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Seasons of the witch: Tracing the resurgent witchcraft trend

Witchy fashion icon Stevie Nicks performs in a 1978 Fleetwood Mac concert. (Photo: Craig Lovell/Corbis/Getty Images)
Witchy fashion icon Stevie Nicks performs in a 1978 Fleetwood Mac concert. (Photo: Craig Lovell/Corbis/Getty Images)

For untold millennia, deep into the misty pagan past, groups of women have gathered under the dark of night to commune with nature and share valuable folk knowledge. Now, a new generation of self-proclaimed witches, drawn by their own misty memories of playing with Ouija boards at sleepovers and bookmarking the dirty parts of The Mists Of Avalon, has answered the call.

Unlike the crunchy new age types who made Wicca into a (loosely) organized religion in the 1970s, these witches are more likely to be urban than rural, to be heavily tattooed than clad in a Ren Faire-style peasant skirt, and to keep their Book Of Shadows online, where a search for “#witchesofinstagram” turns up hundreds of thousands of results and “#witch” more than two million. The religious dimension of the whole thing can vary wildly as well, from committed neo-pagans to casual dabblers. They all refer to their best friends as their “coven” and abide by the sacred trio of crystals, sage, and tarot cards. And, as it has been throughout history—the most current historical data estimates that 80 percent of those tried for witchcraft in Europe in the 16th and 17th centuries were female—the majority of them are women (here meaning “female-identified,” not necessarily cisgender).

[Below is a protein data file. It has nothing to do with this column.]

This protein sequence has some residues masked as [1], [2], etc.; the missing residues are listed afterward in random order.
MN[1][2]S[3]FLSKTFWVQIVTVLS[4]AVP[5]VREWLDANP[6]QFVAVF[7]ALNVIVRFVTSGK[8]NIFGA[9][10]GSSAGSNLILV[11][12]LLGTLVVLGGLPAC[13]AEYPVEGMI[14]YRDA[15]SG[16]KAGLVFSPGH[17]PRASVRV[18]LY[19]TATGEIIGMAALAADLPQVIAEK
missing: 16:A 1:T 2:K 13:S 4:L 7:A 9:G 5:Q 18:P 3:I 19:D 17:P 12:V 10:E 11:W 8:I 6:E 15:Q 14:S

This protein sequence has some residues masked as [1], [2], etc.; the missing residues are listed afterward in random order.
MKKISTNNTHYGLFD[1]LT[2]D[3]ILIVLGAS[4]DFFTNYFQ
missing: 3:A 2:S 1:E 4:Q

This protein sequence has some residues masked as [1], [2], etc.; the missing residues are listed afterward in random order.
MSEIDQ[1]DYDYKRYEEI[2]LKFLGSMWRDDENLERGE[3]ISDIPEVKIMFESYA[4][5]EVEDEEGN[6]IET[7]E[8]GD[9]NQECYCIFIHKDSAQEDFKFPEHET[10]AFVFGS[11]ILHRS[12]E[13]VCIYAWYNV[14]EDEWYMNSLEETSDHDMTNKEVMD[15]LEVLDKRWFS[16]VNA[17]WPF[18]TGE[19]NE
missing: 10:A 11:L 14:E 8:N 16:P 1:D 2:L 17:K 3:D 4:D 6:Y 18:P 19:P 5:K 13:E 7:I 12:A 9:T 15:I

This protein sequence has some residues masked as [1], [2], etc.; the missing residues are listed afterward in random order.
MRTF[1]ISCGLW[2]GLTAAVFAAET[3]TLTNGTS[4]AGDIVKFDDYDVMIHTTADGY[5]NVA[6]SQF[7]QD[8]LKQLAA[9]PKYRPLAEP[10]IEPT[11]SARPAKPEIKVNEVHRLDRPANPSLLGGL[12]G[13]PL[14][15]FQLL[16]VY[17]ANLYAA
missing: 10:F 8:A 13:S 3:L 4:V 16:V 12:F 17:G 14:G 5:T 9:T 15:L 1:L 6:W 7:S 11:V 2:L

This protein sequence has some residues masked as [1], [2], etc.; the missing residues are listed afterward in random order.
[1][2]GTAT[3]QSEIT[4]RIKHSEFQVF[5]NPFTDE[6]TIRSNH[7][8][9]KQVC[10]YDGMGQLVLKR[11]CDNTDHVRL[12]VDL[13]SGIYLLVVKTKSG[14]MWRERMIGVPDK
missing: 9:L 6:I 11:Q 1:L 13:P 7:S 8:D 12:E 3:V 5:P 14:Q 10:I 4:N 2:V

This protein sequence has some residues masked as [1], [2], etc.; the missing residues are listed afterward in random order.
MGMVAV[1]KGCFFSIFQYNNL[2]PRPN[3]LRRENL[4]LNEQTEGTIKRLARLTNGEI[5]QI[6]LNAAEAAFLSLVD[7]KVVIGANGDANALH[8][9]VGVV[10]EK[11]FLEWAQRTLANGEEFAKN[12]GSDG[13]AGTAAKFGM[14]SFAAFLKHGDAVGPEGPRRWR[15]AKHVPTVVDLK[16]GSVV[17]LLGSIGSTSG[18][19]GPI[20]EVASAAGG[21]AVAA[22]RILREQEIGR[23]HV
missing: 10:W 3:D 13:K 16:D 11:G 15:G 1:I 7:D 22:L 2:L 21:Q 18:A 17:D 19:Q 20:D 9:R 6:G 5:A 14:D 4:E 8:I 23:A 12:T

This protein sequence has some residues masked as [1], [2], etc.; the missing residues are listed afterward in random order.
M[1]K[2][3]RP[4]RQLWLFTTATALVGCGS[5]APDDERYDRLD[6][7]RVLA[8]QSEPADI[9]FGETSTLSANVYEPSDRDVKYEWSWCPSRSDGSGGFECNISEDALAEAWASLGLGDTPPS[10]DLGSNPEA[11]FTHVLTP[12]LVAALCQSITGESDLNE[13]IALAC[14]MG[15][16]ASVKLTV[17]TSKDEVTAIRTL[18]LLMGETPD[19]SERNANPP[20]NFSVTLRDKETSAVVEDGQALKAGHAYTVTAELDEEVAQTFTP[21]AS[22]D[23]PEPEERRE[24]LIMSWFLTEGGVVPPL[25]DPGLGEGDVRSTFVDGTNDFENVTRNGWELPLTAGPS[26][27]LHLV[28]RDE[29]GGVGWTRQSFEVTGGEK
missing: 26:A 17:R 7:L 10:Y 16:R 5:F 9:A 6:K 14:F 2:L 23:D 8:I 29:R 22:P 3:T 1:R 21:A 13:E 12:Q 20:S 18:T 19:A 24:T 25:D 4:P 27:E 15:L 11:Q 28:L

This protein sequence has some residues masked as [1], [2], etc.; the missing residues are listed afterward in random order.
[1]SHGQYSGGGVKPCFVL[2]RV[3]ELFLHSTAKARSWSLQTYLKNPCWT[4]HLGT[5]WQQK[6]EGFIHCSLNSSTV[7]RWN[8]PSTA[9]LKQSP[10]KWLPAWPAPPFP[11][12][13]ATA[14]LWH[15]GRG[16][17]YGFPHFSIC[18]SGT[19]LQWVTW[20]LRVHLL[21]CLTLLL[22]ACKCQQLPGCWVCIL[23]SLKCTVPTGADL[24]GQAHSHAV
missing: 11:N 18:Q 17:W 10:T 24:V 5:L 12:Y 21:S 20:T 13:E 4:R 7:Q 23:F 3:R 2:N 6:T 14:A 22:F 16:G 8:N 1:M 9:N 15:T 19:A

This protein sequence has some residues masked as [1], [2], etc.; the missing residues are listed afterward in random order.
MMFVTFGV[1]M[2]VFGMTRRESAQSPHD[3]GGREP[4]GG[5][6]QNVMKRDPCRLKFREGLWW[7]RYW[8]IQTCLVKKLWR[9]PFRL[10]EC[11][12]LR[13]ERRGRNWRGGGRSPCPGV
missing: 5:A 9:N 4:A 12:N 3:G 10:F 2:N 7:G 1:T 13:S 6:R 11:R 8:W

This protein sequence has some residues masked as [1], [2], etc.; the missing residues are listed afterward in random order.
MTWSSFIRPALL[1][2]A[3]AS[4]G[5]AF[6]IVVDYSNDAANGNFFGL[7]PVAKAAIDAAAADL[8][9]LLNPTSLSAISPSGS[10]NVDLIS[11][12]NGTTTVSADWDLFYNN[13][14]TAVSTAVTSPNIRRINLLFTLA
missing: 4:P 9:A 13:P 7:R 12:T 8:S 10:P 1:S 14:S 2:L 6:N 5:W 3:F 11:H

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Social media posts are much easier to find than a hidden grove deep in the woods, though, so a new breed of witch-hunter has come after these mystical trendsetters. Unlike the Witchfinder Generals of old, though, these hangers-on aren’t concerned with eradicating witches, but with monetizing them. Fashion magazines Vogue and W declared summer and fall 2016, respectively, to be “the season of the witch,” following the lead of all-black, bondage-inspired goth fashion shows from the likes of Alexander Wang and Marc Jacobs. Lifestyle magazines from Bust to Dazed have published guides to self-empowerment through witchcraft, and Salon went so far as to give the trend a name: “mysticore.”

Some of this is trendy bandwagon-jumping, of course. But there is an interest in fashion woven into the contemporary witchcraft movement, propelled by the visual nature of their chosen medium of Instagram. Sabat, a zine turned specialty magazine printed on thick, luxurious paper and featuring full-page spreads of women cloaked in black and staring intensely at the camera, runs fashion stories alongside earnest spiritual advice, an approach editor and creative director Elisabeth Krohn says was part of her mission from the start. “I wanted to make a publication that would appeal to a younger, more design-conscious audience,” she told design site It’s Nice That in May. The Hoodwitch’s Bri Luna, another outspoken witch who has been particularly influential in bringing women of color into the movement, takes a similar approach; she’s known almost as much for her nail art as her work as a healer and just launched a new line of nail polish on her website.

This might all seem awfully commercial, but it’s not unprecedented. High fashion had a similarly gothy moment in the mid-’90s, and repeat viewings of The Craft presumably inspired at least a few of the young women currently posting pictures of their crystal-covered altars online. And that’s nothing compared to the occult craze that swept the U.K.—and, to a lesser extent, the U.S.—in the 1960s and ’70s, two decades after the British government finally got around to abolishing the Witchcraft Act Of 1735 (which, to be fair, was originally enacted to try to curb witch hunts). That particular occult revival soon became inextricably linked with the sexual revolution in the pop cultural imagination, with cheap horror films and lurid exploitation “documentaries” like Witchcraft ’70, along with occult-themed men’s magazines like Black Magic and Bitchcraft, promising wild orgies with naked witches for those brave enough to strip down and join the ritual. And let’s not forget Stevie Nicks, high priestess of ‘70s witchy fashion whose icon status was recently confirmed on American Horror Story: Coven.